HON. I pull down the stars from high heaven and, swelling with hope for gaining the kingdom, I am borne through the shining homes of heaven’s beings. So my brother’s crown will encircle my locks? His crown! The sweet weight, the easy burden! The crown? A pleasant word, how it refreshes my innermost being! Swell, my heart, my joy cannot be constrained within such narrow quarters. Today smiles on me, a day that deserves to be recorded on tablets of cedar.
STIL. Rather, a day that deserves to be recorded with a scepter.
EUT. And the throne of the realm.
HON. Arcadius’ grief gladdens my marrow. I like my father’s glowering expression and Arsenius’ threats, and I am delighted by that blood-stained whip.
STIL. The robe pulled off one brother will cover the other brother’s shoulders.
EUT. How the scepter suits your ivory-white hands!
HON. My skiff skims along, driven by the west wind’s breeze. The northerly which damages my brother’s craft is a zephyr for me, bringing my ship to a safe harbor. But what fear suddenly chills my heart? I have a fear, alas, lest the fickle royal favor breathe once more on my brother, lest my the fires of my father’s love be rekindled.
STIL. Have no fear, kings’ anger is cast in lead.
HON. But a father’s mind is easily appeased.
EUT. It will burn all the more if your brother does not wash away his guilt with a constant flow of tears, unless he wraps his arms around his father’s knees as if they were an altar. If the north wind’s fury blows down one plant it is nothing strange, another shoot grows up. His sire cherishes Honorius in his bosom and in his sight.
STIL. Your royal nature pleads your case well enough. With their artful hands Minerva created you a brain, Mars a strong right hand, Grace a tongue, and Piety pureness of heart.
EUT. A more welcome virtue sits on your face.
HON. Possibly Father will scorn my youthful years.
STIL. A grave mind, young though it may be, is mature enough for a scepter. Your youthful head has its sprinkling of gray hairs.
HON. My short stature interferes with the loftiness of my mind.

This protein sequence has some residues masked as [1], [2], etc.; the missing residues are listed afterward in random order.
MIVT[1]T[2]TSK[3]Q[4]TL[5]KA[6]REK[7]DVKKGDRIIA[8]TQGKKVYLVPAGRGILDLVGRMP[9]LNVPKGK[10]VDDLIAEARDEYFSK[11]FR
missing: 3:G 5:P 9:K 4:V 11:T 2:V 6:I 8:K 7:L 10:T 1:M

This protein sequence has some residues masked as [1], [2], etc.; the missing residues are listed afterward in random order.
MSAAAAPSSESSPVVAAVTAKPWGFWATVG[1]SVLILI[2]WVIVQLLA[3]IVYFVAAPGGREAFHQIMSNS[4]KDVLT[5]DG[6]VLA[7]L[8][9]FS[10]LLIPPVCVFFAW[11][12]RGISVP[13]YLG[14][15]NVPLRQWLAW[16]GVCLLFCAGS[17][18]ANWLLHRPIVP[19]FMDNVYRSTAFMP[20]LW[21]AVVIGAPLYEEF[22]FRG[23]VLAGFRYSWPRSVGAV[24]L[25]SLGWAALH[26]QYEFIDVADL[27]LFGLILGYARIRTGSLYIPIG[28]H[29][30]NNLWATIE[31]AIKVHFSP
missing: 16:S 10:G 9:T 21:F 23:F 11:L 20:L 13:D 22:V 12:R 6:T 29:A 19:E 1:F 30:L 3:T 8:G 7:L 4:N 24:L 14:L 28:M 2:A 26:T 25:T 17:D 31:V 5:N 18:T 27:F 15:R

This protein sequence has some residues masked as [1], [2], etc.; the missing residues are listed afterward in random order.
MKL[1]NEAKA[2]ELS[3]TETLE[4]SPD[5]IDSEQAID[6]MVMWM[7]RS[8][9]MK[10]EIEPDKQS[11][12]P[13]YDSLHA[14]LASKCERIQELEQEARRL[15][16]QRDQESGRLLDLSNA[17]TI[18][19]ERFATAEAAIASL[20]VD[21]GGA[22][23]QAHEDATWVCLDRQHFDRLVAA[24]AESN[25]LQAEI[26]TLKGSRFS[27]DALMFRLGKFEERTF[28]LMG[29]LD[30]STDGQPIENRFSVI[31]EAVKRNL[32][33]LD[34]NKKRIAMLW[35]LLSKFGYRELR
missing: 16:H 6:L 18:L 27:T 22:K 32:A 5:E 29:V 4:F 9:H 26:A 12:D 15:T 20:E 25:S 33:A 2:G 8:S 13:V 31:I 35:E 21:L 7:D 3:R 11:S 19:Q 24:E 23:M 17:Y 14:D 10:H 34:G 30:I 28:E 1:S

EUT. You deserve congratulations, you have a noble heart, larger than the world. It is more fitting to consider the fiery powers of the mind. A lion is smaller than an elephant, and yet the elephant shows deference to the lion’s mane. Now that the drone has been defeated, let the bee hold the helm of the waxen realm.
HON. Ceres does not grow so much when watered by Aurora’s dewy tears as I grow thanks to the nectar of your eloquence. I seem to myself to be greater than Atlas, I carry heaven’s fiery halls on my shoulders better than he does. Meanwhile, my friends, supreme rewards await you.
STIL. The supreme reward, your majesty, is to kiss your hand. (Exeunt.)
ACT III, SCENE iii
While Arsenius congratulates himself about Arcadius’ renewed affection, as he imagines, he is informed by Theodolus of this criminal scheme. Bidding farewell to the royal court, he retires to solitude. He speaks kneeling before an altar, holding Christ’s crucifix in his hand
ARS. (Alone.) Christ, you darling of heaven and King of kings, You Who teach hearts made of stern adamant gradually to take on the nature of soft wax, tame Arcadius’ hard character, let this flint be softened by a watering of blood. Let this lamb imitate the innocent Lamb and put aside his wolfish fury. Thus Hell’s lake will groan in defeat, and the choir of Saints will cheer. (He arises. Enter Arcadius, dressed in sad colors. He prostrates himself at Arsenius’ feet.)
ARC. Allow me to embrace your fatherly knees. You see that my eyes and hands are suppliant.
ARS. Arcadius, that morning star of the world, humbly prostrate? Has he destroyed his brilliance with that dark garment? Get up, bring on the day with that shining face of yours.
ARC. I repent my pride, I am ashamed of my uncontrolled anger. Allow me to plant ambrosial kisses on your holy hand.
ARS. Rather, let love unite our hands once more. (They clasp hands.)
ARC. This Gordian’s knot will outlive the changes of all-consuming time. Don’t break off your embrace, venerable father, God will grant me a more comfortable time for speaking with you. (Exit Arcadius.)